The webcomics blog about webcomics

Let’s Get Back To It, Then

Hey. How you doing? Have a good set of holidays? Good, good. I spent what was supposed to be rejuvenative downtime fighting a cold which is still hanging on by its bacterial fingertips, so I hope yours was better. 2020 has started out more terrifyingly chaotic — and more quickly — than I’d expected, even at my most cynical. I’ve been pretty buried in the step back from the fight and catch your breath mode that we all have to engage in from time to time, but I’m back to exercising my opinion at lawmakers with specificity and persistence¹. But today, let’s talk comics.

  • I cribbed that last bit from the introductory tagline that Brad “Sexy, sexy man” Guigar and “Los Angeles resident” Dave Kellett use at the start of each episode of ComicLab (at least, once they’ve finished up with whatever weirdass random absurdity they have on deck for the cold open), and if you’re not a regular listener, let me direct you to their year-end, best-of-2019 clip show.

    There is absolutely zero useful advice in here — unless you want to get a commercial film crew to stop shooting in front of your house, or possibly to stay married — but there are plentiful hilarious stories and rants, plus Drunk Orson Welles. I advise you not drink anything while listening, because you will end up spit-taking on multiple occasions.

    Oh, and Happy Birthday to LArDK. You had a hell of a 2019 and I suspect 2020 is going to be even better.

  • As long as we’re talking about 2019, Heidi Mac over at The Beat has compiled her annual survey of folks in the comics biz looking back over the year and forwards towards the next. As of this writing, the first three parts are up, but you’ll eventually find all of them (there’s usually a half-dozen or more) here. You’ll find the excessively wordy input of a hack webcomics pseudojournalist in Part 1.
  • When Tom Spurgeon’s memorial service was announced, word was that in addition to Columbus in mid-December, there were tentative plans to also remember The Spurge in New York in the new year. Those plans are concrete now, with the Society of Illustrators building on 63rd the venue. New York isn’t quite the center of the comics universe it used to be, but there’s plenty of people within daytrip distance of Manhattan, and on the 24th (that’s a Friday), they’re invited to the 3rd floor reception at 6:30pm, and the 1st floor memorial at 7:30pm.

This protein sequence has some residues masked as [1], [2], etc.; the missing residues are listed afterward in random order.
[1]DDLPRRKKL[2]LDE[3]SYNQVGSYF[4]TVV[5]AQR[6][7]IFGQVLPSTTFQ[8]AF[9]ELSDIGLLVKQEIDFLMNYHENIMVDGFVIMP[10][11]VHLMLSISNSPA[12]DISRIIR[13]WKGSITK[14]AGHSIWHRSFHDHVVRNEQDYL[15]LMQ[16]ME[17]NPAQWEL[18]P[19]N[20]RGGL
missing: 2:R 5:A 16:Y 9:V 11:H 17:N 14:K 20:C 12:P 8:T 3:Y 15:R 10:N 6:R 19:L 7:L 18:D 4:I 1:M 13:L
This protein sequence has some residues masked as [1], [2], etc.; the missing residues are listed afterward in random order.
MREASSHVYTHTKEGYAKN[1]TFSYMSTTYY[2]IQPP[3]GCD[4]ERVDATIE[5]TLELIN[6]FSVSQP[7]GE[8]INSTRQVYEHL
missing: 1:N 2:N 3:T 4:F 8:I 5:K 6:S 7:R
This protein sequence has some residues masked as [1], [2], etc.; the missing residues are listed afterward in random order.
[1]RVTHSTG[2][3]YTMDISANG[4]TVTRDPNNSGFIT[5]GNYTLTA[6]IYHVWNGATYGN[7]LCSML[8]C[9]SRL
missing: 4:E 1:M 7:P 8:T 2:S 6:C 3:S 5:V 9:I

If you’ve been feeling the absence of Tom Spurgeon for the past two months, I’m going to encourage you to attend if it’s in your means to do so. Don’t feel that you didn’t know him well enough, or that you aren’t important enough — I can tell you with absolute confidence that if Tom knew your work he wanted you to succeed at comics, and if he had no idea who you are, he still wanted you to succeed. I am undecided if I’m going to go again, but I’ll tell you without hyperbole — in these unsettled, fraught times, saying goodbye to Tom among a tiny fraction of the community he loved was a balm.

  • When people say that comics is a medium of almost infinite potential, I like to think that some of them are thinking about things like graphic medicine — the idea that comics can help educate people about health and medicine, whether as providers, patients, or policymakers. Cathy Leamy has been ahead of the curve in providing comics in this niche, which has grown to the point that panels and even entire conferences are being organized around the idea; fittingly, it’s via Leamy’s Twitterfeed that I’ve learned of some upcoming events.

    Following last year’s first event in the Boston area, there will be a three-day schedule for the New England Graphic Medicine Conference hosted by Massachusetts College of Pharmacy and Health Sciences in Boston; the call for papers ends on 10 January, but given that the topic list contains such areas as artist health, climate change, comics journalism, and The Nib cited as an area of discussion, there’s probably some folks reading this that are what NEGMC are looking for.

    Then, in July, Toronto will host the Graphic Medicine Conference the weekend before SDCC, covering similar territory, with a deadline for submissions on 31 January. Note that GMC presenters are responsible for their own expenses (including conference registration), although they note that [d]iscounted rates and some limited scholarships will be available for students, artists, and others in need; registration info isn’t up yet, so no idea what that might cost you (it appears that in past years, presentation by videoconference was an option).

Spam of the day:

Get better photos with the optical zoom lens with manual focus telescope

No lie, my current phone (a midrange 2019 model) has a better camera on it than any actual physical camera I ever owned, going back to my 35mm film days. I don’t need a doodad to make that differential even greater.

¹ Truly, I never thought that I would need to have both local and DC offices for my representative and senators on speed dial.

RSS feed for comments on this post.